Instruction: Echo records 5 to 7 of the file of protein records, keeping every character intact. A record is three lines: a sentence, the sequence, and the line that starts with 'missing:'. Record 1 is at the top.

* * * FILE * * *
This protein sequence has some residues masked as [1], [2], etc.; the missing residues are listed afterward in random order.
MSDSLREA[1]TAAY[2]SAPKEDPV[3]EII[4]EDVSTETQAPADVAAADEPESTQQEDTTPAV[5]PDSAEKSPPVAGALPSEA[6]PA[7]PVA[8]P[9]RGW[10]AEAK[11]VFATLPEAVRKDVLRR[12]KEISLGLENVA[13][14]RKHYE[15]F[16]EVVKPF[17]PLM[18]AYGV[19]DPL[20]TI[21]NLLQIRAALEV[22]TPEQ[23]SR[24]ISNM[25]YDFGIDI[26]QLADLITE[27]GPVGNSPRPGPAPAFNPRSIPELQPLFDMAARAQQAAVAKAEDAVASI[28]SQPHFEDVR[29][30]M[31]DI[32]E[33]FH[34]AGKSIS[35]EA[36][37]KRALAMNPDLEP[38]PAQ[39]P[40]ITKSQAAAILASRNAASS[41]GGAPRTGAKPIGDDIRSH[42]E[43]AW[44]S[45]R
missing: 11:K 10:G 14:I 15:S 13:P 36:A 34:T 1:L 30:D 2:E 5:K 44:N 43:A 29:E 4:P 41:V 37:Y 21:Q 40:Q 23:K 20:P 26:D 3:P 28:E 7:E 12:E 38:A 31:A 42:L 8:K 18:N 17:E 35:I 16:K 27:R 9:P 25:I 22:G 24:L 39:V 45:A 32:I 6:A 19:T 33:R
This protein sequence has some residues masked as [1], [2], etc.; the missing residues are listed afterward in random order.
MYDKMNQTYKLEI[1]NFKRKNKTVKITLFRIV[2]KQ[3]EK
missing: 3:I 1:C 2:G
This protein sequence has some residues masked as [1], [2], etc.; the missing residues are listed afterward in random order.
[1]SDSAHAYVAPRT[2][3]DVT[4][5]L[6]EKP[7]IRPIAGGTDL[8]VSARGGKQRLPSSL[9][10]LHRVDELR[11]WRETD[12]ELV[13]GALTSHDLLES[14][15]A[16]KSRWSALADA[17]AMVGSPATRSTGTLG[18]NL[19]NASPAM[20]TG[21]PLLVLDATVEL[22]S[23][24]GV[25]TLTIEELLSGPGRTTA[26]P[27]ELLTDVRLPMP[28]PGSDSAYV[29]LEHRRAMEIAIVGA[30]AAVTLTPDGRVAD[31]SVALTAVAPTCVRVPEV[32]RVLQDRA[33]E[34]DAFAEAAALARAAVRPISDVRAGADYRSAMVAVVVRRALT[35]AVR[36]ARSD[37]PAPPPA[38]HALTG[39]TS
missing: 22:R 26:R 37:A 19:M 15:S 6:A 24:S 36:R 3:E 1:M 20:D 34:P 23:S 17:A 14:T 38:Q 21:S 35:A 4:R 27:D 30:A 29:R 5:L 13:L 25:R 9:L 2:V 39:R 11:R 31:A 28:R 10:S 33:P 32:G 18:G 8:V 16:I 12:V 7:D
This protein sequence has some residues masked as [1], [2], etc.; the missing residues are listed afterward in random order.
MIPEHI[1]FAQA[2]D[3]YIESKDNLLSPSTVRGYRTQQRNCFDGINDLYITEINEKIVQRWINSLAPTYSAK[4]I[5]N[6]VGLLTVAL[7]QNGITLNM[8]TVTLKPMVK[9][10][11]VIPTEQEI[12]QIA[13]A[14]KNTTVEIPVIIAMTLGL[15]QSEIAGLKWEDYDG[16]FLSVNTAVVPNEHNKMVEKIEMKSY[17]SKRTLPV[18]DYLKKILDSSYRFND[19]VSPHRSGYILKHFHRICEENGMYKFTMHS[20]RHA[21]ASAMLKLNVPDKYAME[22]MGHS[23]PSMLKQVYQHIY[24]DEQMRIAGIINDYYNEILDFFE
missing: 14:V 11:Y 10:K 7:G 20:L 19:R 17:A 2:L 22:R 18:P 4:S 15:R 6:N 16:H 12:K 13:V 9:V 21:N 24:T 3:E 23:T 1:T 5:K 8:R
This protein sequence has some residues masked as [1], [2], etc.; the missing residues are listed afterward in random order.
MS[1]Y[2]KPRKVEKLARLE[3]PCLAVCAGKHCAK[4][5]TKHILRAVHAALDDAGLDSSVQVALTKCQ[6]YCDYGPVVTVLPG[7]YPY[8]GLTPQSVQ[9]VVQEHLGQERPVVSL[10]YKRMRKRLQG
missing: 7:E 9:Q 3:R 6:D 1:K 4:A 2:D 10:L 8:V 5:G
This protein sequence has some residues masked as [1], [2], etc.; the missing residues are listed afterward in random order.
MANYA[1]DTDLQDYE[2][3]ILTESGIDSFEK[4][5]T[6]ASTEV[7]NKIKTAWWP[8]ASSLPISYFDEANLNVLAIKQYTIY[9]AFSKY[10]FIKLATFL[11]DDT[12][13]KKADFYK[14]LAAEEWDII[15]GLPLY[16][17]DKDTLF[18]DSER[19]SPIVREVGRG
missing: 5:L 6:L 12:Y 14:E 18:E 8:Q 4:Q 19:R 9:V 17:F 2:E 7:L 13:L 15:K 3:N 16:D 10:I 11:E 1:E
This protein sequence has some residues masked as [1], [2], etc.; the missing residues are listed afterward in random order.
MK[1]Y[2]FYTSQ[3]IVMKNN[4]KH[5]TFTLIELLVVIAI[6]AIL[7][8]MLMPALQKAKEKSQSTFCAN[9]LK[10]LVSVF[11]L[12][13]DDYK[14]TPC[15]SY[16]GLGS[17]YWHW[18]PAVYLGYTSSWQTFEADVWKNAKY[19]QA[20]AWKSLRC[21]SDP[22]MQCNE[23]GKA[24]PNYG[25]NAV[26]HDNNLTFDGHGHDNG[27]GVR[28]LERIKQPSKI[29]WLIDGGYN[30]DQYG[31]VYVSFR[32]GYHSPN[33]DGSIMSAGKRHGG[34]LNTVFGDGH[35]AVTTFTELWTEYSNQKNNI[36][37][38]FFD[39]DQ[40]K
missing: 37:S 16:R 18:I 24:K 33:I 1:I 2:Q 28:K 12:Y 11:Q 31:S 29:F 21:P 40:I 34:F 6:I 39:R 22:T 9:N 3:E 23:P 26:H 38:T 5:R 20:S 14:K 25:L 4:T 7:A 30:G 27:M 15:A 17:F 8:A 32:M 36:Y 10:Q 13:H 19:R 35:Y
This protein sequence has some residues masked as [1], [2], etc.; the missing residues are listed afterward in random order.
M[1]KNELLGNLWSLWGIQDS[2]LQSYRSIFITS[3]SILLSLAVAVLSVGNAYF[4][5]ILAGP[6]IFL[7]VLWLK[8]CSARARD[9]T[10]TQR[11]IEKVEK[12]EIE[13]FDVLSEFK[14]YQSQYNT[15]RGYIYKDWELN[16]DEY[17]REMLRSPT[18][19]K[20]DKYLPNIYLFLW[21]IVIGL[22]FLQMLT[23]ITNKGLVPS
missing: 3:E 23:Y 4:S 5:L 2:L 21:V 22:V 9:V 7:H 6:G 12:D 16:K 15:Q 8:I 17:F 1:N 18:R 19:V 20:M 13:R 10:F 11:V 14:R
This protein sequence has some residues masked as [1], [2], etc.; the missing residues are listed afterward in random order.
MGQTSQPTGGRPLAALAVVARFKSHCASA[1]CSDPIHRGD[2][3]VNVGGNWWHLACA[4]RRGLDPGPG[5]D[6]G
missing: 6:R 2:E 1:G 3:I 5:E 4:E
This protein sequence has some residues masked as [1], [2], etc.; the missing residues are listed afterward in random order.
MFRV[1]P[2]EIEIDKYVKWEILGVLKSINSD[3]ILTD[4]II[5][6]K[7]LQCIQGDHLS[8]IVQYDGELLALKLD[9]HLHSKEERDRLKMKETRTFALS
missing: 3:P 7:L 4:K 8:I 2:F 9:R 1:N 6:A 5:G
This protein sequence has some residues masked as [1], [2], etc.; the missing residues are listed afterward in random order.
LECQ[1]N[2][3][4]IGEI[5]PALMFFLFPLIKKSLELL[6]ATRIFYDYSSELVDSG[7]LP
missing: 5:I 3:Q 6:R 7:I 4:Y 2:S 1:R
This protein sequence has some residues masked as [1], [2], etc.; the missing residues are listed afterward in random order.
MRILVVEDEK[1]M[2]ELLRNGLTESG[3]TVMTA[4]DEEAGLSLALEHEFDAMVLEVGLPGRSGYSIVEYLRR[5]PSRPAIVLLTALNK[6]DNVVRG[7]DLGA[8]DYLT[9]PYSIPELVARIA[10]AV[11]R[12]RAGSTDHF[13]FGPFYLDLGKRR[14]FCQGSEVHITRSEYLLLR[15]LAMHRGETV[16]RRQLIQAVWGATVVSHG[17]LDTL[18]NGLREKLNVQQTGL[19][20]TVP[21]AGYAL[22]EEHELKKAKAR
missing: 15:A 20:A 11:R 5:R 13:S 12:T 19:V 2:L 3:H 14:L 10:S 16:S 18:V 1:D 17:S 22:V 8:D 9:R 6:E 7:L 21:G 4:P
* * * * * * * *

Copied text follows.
This protein sequence has some residues masked as [1], [2], etc.; the missing residues are listed afterward in random order.
MS[1]Y[2]KPRKVEKLARLE[3]PCLAVCAGKHCAK[4][5]TKHILRAVHAALDDAGLDSSVQVALTKCQ[6]YCDYGPVVTVLPG[7]YPY[8]GLTPQSVQ[9]VVQEHLGQERPVVSL[10]YKRMRKRLQG
missing: 7:E 9:Q 3:R 6:D 1:K 4:A 2:D 10:L 8:V 5:G
This protein sequence has some residues masked as [1], [2], etc.; the missing residues are listed afterward in random order.
MANYA[1]DTDLQDYE[2][3]ILTESGIDSFEK[4][5]T[6]ASTEV[7]NKIKTAWWP[8]ASSLPISYFDEANLNVLAIKQYTIY[9]AFSKY[10]FIKLATFL[11]DDT[12][13]KKADFYK[14]LAAEEWDII[15]GLPLY[16][17]DKDTLF[18]DSER[19]SPIVREVGRG
missing: 5:L 6:L 12:Y 14:E 18:E 8:Q 4:Q 19:R 9:V 17:F 2:E 7:L 13:L 15:K 3:N 16:D 10:I 11:E 1:E
This protein sequence has some residues masked as [1], [2], etc.; the missing residues are listed afterward in random order.
MK[1]Y[2]FYTSQ[3]IVMKNN[4]KH[5]TFTLIELLVVIAI[6]AIL[7][8]MLMPALQKAKEKSQSTFCAN[9]LK[10]LVSVF[11]L[12][13]DDYK[14]TPC[15]SY[16]GLGS[17]YWHW[18]PAVYLGYTSSWQTFEADVWKNAKY[19]QA[20]AWKSLRC[21]SDP[22]MQCNE[23]GKA[24]PNYG[25]NAV[26]HDNNLTFDGHGHDNG[27]GVR[28]LERIKQPSKI[29]WLIDGGYN[30]DQYG[31]VYVSFR[32]GYHSPN[33]DGSIMSAGKRHGG[34]LNTVFGDGH[35]AVTTFTELWTEYSNQKNNI[36][37][38]FFD[39]DQ[40]K
missing: 37:S 16:R 18:I 24:K 33:I 1:I 2:Q 28:K 12:Y 11:Q 31:S 29:F 21:P 40:I 34:F 6:I 39:R 22:T 9:N 3:E 23:P 26:H 38:T 5:R 20:S 14:K 25:L 4:T 7:A 30:G 27:M 15:A 17:F 8:A 32:M 36:Y 10:Q 13:H 19:R 35:Y